French President Emmanuel Macron and other leaders meet in Bali

French President Emmanuel Macron, German Chancellor Olaf Scholz, European Commission President Ursula von der Leyen, and World Bank President David Malpass attend a meeting in Bali on November 15, 2022. (Photo: Ludovic Marin/Pool/AFP via Getty Images)

Secrecy Enabled by Rich Countries Lets Corporations Dodge $90 Billion in Taxes Per Year

"They're choosing to protect the cherries on the cakes of the richest corporations while people worry about putting food on the table," said one tax justice campaigner.

An analysis released Tuesday finds that rich countries are allowing multinational corporations to dodge at least $89 billion in taxes every year by not requiring firms to publicly disclose how much of their profits they are shifting to tax havens.

The Tax Justice Network's latest assessment of the state of global taxation castigates the Organization for Economic Cooperation and Development (OECD)--often described as "the rich countries' club"--for failing to uphold basic tax transparency standards in the decade since the G20 directed OECD nations to collect and disclose country-by-country data on corporate profit shifting.

"Our message to governments is clear: stop the cover-up to lift living standards up."

"Rather than requiring multinational corporations to make their country-by-country reports publicly available," the Tax Justice Network noted, "the OECD permitted multinational corporations to privately disclose their reports to their governments, who were then required to anonymize the reports before sharing them with the OECD which would then aggregate and share the data with the public."

"The OECD has so far published anonymized aggregates of these reports only twice, in 2020 for data collected in 2016 and in 2021 for 2017 data," the group added. "The OECD failed to publish the latest set of anonymized data in July this year, which would have consisted of data collected in 2018."

In its 2021 report, the Tax Justice Network estimated that world governments were losing over $483 billion a year in revenue to multinational corporations and wealthy individuals moving money to tax havens.

Due to OECD nations' failure this year to publish country-by-country tax data, which is supposed to help uncover and deter corporate tax avoidance, the Tax Justice Network was "unable to report new estimates--as countries face a global cost of living crisis--on how much tax governments are losing to global tax abuse committed by multinational corporations and the superrich," the group laments in its new report.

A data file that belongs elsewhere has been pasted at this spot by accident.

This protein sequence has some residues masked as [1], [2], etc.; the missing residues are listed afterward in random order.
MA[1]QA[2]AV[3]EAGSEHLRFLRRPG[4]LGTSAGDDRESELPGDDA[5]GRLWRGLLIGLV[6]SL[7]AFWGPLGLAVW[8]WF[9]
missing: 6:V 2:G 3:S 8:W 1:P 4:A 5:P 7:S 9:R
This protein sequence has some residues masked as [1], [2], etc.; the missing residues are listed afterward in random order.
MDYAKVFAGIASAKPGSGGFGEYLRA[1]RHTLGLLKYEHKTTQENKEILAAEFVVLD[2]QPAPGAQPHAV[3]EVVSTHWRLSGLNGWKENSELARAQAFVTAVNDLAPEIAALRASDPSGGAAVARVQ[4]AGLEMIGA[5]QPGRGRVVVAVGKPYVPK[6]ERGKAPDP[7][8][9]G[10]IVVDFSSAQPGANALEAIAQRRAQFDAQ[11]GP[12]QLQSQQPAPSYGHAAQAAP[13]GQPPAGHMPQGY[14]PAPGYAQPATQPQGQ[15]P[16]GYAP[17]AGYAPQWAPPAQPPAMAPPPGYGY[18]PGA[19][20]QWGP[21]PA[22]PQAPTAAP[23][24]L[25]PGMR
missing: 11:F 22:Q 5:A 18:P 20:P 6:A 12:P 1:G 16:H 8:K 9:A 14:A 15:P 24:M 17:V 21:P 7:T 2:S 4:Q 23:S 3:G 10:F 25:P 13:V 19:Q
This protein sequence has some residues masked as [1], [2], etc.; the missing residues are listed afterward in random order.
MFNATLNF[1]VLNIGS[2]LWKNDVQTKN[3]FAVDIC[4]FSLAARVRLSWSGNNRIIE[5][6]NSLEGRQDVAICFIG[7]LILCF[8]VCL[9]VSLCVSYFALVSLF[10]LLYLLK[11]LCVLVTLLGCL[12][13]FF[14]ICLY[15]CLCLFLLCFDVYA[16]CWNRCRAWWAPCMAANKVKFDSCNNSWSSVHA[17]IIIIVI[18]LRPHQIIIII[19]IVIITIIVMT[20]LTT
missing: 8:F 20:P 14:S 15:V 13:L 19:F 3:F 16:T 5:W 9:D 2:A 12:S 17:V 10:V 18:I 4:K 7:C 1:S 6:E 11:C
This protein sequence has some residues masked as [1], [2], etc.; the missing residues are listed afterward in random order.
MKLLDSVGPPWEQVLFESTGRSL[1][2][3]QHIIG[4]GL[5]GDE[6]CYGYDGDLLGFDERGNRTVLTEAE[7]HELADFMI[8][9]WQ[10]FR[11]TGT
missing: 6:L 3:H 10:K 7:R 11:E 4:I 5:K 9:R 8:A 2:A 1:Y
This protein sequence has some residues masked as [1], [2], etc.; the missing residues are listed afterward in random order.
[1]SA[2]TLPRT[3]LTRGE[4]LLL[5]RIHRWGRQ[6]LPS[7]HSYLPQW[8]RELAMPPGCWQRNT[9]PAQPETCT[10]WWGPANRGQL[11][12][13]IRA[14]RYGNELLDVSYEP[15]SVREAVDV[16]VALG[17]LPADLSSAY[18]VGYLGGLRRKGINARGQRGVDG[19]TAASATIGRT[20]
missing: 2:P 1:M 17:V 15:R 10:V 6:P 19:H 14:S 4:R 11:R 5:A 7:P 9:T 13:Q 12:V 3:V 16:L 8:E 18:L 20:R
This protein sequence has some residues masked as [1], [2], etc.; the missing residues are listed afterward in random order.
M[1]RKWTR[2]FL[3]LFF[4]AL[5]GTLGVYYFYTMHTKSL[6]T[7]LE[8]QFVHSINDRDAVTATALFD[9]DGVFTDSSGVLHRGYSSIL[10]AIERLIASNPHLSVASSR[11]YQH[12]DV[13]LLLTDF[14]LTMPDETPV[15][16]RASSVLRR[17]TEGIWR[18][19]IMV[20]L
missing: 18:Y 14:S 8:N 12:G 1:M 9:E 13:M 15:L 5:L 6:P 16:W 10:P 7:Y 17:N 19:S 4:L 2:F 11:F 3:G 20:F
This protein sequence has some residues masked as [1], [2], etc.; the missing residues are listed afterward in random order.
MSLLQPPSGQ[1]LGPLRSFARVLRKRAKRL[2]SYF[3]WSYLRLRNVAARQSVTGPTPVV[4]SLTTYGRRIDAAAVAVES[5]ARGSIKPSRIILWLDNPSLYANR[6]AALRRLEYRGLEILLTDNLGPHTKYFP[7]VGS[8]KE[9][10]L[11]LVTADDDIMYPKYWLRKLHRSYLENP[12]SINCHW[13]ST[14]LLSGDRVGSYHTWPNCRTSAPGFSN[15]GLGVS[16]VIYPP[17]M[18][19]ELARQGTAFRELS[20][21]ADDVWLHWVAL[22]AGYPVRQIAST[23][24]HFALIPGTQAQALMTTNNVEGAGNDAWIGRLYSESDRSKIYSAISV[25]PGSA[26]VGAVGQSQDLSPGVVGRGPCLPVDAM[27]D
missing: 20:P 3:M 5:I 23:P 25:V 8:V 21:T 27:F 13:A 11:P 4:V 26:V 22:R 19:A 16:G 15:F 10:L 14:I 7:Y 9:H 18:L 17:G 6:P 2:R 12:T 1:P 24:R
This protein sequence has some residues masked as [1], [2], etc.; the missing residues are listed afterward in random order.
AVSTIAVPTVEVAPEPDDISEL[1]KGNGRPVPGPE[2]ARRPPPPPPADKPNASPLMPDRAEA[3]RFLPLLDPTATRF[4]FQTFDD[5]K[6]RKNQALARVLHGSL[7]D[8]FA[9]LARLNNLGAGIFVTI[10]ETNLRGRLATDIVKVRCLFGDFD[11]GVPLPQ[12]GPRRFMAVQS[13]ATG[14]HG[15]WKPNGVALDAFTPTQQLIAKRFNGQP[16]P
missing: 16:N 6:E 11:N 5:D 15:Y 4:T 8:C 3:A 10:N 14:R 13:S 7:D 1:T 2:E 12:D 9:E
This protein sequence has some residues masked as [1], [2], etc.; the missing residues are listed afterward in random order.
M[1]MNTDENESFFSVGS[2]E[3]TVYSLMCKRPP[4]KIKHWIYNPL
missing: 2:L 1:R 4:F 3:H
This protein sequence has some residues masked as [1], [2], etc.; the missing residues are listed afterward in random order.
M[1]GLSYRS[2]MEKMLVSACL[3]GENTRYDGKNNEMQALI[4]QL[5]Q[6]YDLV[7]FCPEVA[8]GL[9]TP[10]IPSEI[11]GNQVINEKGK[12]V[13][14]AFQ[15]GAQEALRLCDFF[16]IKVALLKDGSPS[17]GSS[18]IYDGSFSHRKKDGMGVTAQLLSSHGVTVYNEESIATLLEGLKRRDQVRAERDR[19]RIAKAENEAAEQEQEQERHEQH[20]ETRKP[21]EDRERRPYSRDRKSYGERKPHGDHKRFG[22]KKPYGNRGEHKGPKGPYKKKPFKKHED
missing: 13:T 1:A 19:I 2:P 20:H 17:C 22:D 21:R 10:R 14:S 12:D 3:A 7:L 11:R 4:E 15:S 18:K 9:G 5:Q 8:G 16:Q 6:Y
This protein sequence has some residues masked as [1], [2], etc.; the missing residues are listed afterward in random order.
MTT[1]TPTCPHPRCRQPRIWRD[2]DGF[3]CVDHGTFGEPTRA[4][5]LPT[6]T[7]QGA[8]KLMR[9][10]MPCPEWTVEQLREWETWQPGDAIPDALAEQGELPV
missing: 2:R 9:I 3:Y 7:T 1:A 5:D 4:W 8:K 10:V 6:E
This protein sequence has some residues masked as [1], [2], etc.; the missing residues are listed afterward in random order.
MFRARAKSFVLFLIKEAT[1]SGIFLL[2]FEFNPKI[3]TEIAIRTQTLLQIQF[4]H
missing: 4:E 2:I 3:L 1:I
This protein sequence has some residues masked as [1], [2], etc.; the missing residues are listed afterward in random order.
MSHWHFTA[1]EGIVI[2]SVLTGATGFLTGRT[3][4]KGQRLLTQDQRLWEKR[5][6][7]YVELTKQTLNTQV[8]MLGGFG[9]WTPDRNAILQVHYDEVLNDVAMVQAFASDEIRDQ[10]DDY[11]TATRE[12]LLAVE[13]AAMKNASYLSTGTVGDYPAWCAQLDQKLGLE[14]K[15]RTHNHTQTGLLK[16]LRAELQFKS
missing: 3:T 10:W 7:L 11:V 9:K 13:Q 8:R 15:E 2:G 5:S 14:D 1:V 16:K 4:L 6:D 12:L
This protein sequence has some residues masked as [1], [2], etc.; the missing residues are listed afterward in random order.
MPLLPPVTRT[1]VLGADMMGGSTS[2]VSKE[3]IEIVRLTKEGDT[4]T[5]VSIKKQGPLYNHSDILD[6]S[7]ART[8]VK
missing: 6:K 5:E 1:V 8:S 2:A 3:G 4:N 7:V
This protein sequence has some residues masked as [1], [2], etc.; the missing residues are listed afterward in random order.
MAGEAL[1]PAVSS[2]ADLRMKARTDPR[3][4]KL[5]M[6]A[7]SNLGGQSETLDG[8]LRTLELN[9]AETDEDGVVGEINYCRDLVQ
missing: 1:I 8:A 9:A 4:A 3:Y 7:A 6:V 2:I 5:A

However, the Tax Justice Network was able to "assess the global cost of the OECD's failure to deliver on the country-by-country reporting mandate of the G20."

"Based on the most robust available estimates of the increased tax payments from multinationals that have been required to make themselves more accountable by publishing their country-by-country reporting, we conservatively estimate that cross-border corporate tax abuse could have been reduced by $89 billion in the last year of available data," the report states. "This reduction would have amounted to 28% of the $312 billion we reported to have been lost to cross-border corporate tax abuse in the last year of available data."

Rachel Etter-Phoya, a senior researcher at the Tax Justice Network, said in a statement that the OECD's "concession to corporate tax abuse is a political choice to turn a blind eye."

"Our governments patronize us with talk about making 'tough decisions' to deal with the global cost of living crisis, then choose to stay quiet about multinational corporations that have privately confessed to cheating the public out of billions in tax," Etter-Phoya continued. "They're choosing to protect the cherries on the cakes of the richest corporations while people worry about putting food on the table."

"Our message to governments is clear: stop the cover-up to lift living standards up," Etter-Phoya added.

Alex Cobham, the Tax Justice Network's chief, amplified that call with an open letter to G20 leaders as they gather in Indonesia for their annual summit.

"By engineering the [corporate] anonymity concession into its standard, the OECD has failed governments around the world and cost them billions in revenue each year," Cobham wrote. "Even the most starry-eyed OECD member country must recognize that the organization has failed to deliver both on the global public good of country-by-country reporting, and on providing a forum for tax rule-setting that is either inclusive or effective."

"We now call on the G20 to bring this global public good into the daylight of democracy at the U.N. by supporting the G77 and Africa Group resolutions; by asking the U.N. tax committee to take up responsibility for country-by-country reporting data and/or by backing the creation of the Centre for Monitoring Taxing Rights through a U.N. tax convention; and by supporting the creation of a truly inclusive, intergovernmental tax body under U.N. auspices," Cobham added.

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